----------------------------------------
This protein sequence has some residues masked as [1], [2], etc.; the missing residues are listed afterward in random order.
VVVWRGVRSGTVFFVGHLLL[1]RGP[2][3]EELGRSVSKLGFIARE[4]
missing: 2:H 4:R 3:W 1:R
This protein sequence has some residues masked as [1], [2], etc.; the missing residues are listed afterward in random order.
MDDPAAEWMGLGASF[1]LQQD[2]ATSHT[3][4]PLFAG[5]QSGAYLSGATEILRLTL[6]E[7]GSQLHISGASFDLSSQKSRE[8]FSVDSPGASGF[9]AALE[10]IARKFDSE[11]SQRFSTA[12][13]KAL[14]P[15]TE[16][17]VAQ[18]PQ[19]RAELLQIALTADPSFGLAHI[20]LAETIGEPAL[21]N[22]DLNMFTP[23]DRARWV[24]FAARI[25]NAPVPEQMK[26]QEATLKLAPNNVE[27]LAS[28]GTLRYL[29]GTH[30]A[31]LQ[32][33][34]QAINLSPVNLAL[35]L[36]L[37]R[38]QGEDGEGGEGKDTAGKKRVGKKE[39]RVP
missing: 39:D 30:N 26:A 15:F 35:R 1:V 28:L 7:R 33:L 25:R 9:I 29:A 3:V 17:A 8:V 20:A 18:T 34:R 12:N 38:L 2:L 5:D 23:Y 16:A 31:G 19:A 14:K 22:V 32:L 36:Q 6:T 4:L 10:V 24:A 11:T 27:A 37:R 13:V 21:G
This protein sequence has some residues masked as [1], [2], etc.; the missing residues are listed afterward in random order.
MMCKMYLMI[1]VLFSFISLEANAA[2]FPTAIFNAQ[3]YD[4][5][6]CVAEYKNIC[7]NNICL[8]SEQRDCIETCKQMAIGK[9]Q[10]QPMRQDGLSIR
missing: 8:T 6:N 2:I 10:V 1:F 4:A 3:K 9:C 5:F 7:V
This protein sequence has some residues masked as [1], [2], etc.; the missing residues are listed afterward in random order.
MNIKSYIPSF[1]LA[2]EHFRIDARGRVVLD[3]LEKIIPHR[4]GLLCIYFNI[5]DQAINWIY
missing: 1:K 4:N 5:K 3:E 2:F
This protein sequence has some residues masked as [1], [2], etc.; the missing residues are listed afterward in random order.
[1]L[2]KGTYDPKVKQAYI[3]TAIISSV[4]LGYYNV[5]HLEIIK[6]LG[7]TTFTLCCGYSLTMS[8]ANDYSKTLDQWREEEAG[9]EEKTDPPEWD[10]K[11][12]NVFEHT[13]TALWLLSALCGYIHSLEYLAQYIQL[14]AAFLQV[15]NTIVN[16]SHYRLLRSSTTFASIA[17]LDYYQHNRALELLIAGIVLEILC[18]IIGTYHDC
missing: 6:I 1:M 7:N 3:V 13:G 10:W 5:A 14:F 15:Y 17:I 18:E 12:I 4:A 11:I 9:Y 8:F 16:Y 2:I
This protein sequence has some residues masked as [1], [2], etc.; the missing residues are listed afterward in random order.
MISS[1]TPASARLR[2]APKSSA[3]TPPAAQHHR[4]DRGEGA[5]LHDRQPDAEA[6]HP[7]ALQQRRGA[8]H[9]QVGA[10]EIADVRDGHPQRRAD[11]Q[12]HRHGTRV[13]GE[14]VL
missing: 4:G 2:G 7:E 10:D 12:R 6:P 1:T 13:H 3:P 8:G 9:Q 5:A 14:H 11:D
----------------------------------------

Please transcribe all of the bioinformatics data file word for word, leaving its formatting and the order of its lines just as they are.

This protein sequence has some residues masked as [1], [2], etc.; the missing residues are listed afterward in random order.
VVVWRGVRSGTVFFVGHLLL[1]RGP[2][3]EELGRSVSKLGFIARE[4]
missing: 2:H 4:R 3:W 1:R
This protein sequence has some residues masked as [1], [2], etc.; the missing residues are listed afterward in random order.
MDDPAAEWMGLGASF[1]LQQD[2]ATSHT[3][4]PLFAG[5]QSGAYLSGATEILRLTL[6]E[7]GSQLHISGASFDLSSQKSRE[8]FSVDSPGASGF[9]AALE[10]IARKFDSE[11]SQRFSTA[12][13]KAL[14]P[15]TE[16][17]VAQ[18]PQ[19]RAELLQIALTADPSFGLAHI[20]LAETIGEPAL[21]N[22]DLNMFTP[23]DRARWV[24]FAARI[25]NAPVPEQMK[26]QEATLKLAPNNVE[27]LAS[28]GTLRYL[29]GTH[30]A[31]LQ[32][33][34]QAINLSPVNLAL[35]L[36]L[37]R[38]QGEDGEGGEGKDTAGKKRVGKKE[39]RVP
missing: 39:D 30:N 26:A 15:F 35:R 1:V 28:L 7:R 33:L 25:R 9:I 29:A 3:V 17:A 8:V 20:A 18:T 34:R 12:N 38:L 2:L 5:D 23:Y 16:A 31:G 19:A 14:K 22:V 32:L 36:Q 6:T 4:L 10:V 24:A 11:T 27:A 37:R 13:V 21:G
This protein sequence has some residues masked as [1], [2], etc.; the missing residues are listed afterward in random order.
MMCKMYLMI[1]VLFSFISLEANAA[2]FPTAIFNAQ[3]YD[4][5][6]CVAEYKNIC[7]NNICL[8]SEQRDCIETCKQMAIGK[9]Q[10]QPMRQDGLSIR
missing: 8:T 6:N 2:I 10:V 1:F 4:A 3:K 9:C 5:F 7:V
This protein sequence has some residues masked as [1], [2], etc.; the missing residues are listed afterward in random order.
MNIKSYIPSF[1]LA[2]EHFRIDARGRVVLD[3]LEKIIPHR[4]GLLCIYFNI[5]DQAINWIY
missing: 1:K 4:N 5:K 3:E 2:F
This protein sequence has some residues masked as [1], [2], etc.; the missing residues are listed afterward in random order.
[1]L[2]KGTYDPKVKQAYI[3]TAIISSV[4]LGYYNV[5]HLEIIK[6]LG[7]TTFTLCCGYSLTMS[8]ANDYSKTLDQWREEEAG[9]EEKTDPPEWD[10]K[11][12]NVFEHT[13]TALWLLSALCGYIHSLEYLAQYIQL[14]AAFLQV[15]NTIVN[16]SHYRLLRSSTTFASIA[17]LDYYQHNRALELLIAGIVLEILC[18]IIGTYHDC
missing: 6:I 1:M 7:N 3:V 13:G 10:W 5:A 14:F 15:Y 17:I 18:E 12:I 4:A 11:I 9:Y 8:F 16:Y 2:I
This protein sequence has some residues masked as [1], [2], etc.; the missing residues are listed afterward in random order.
MISS[1]TPASARLR[2]APKSSA[3]TPPAAQHHR[4]DRGEGA[5]LHDRQPDAEA[6]HP[7]ALQQRRGA[8]H[9]QVGA[10]EIADVRDGHPQRRAD[11]Q[12]HRHGTRV[13]GE[14]VL
missing: 4:G 2:G 7:E 10:D 12:R 6:P 1:T 13:H 3:P 8:G 9:Q 5:A 14:H 11:D